He has had a rich life. A convicted forger turned Iraq war veteran turned veterans activist, Richard Strandlof is now believed to have made another turn: as Israeli-born lawyer Rick Gold.
Earlier this week, the Denver Post reported that members of that city's Jewish community believe they've caught the former Colorado Springs-based man at his old tricks.
Starting in 2007, Strandlof began to build his reputation, the reputation of Rick Duncan, the wounded Iraq war veteran who was inside the Pentagon during the attacks of Sept. 11. He quickly became a media darling, interviewed by outlets throughout the state, including this paper, the Post, the Gazette and others. He was regularly seen at political events with former El Paso County Democratic Party Chairman Hal Bidlack, who was running for Congress against U.S. Rep. Doug Lamborn at the time.
Strandlof was finally caught by a volunteer at the nonprofit that he had set up, the Colorado Veterans Alliance. He didn't deny the charges, and instead attributed his behavior to mental illness. He was threatened with jail time under the Stolen Valor Act, before a district judge dropped the charges last summer.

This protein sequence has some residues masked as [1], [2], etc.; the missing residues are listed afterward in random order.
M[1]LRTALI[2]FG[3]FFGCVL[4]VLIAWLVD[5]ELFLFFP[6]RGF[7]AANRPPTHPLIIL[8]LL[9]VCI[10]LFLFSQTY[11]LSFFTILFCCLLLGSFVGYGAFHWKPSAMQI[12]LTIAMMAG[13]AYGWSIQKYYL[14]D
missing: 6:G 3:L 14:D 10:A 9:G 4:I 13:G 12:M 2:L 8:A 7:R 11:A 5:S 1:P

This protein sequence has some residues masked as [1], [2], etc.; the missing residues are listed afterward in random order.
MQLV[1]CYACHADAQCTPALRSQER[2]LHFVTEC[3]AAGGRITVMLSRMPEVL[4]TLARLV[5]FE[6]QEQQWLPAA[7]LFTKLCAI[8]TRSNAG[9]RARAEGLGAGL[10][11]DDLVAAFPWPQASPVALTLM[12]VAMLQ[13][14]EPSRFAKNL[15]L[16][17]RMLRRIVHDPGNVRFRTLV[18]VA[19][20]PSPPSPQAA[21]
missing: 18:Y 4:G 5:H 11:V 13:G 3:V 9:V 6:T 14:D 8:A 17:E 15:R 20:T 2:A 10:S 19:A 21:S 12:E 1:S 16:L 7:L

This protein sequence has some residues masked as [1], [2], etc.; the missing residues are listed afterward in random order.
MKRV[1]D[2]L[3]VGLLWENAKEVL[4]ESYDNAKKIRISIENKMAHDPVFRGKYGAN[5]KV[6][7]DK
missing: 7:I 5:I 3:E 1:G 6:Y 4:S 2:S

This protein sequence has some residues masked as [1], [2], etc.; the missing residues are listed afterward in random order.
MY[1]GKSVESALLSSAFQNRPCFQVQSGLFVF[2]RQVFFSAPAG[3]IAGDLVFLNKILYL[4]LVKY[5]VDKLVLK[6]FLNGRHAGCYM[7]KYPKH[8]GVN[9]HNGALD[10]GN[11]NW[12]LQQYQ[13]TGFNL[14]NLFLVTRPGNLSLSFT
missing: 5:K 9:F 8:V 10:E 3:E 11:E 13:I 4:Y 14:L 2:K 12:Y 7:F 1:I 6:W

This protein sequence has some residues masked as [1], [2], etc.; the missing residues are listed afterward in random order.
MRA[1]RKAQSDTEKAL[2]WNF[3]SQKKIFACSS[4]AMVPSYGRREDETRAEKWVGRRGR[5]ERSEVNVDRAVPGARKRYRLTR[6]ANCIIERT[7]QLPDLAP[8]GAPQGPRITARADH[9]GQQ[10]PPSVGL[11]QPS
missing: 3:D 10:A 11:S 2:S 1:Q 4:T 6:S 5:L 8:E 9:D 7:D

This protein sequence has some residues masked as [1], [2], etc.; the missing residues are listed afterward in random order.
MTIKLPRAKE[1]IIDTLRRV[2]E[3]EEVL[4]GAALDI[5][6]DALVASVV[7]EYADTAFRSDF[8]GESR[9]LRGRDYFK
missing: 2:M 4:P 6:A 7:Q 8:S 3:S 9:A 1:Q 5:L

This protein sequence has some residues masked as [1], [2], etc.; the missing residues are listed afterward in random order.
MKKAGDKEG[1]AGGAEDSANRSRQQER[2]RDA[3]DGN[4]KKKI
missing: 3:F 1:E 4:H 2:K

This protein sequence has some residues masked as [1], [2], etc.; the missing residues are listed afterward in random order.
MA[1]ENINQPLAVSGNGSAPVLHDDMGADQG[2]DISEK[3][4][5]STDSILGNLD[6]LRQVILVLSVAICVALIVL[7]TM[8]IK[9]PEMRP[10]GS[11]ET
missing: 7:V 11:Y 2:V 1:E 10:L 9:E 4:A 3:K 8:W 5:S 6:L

Speaking to the Indy after Strandlof was outed, Bidlack — who had served in the Air Force and was actually inside the Pentagon on 9/11 — said he was "profoundly disappointed" by Strandlof's deception: "He was also a friend," Bidlack said.
At this point, no one in Denver has publicly posited that Strandlof might have done anything illegal. But there is disbelief and disappointment among those who took "Rick Gold" into their community and lives, only to find out months later that he might be a homeless con man feigning Jewish ancestry.
Rebecca Saltzman tells the Post: "It goes beyond friendship in that the Jewish community is kind of like any community of minorities, a tight-knit group. He just got his foot in the door and was one of us. It still hasn't completely sunk in yet."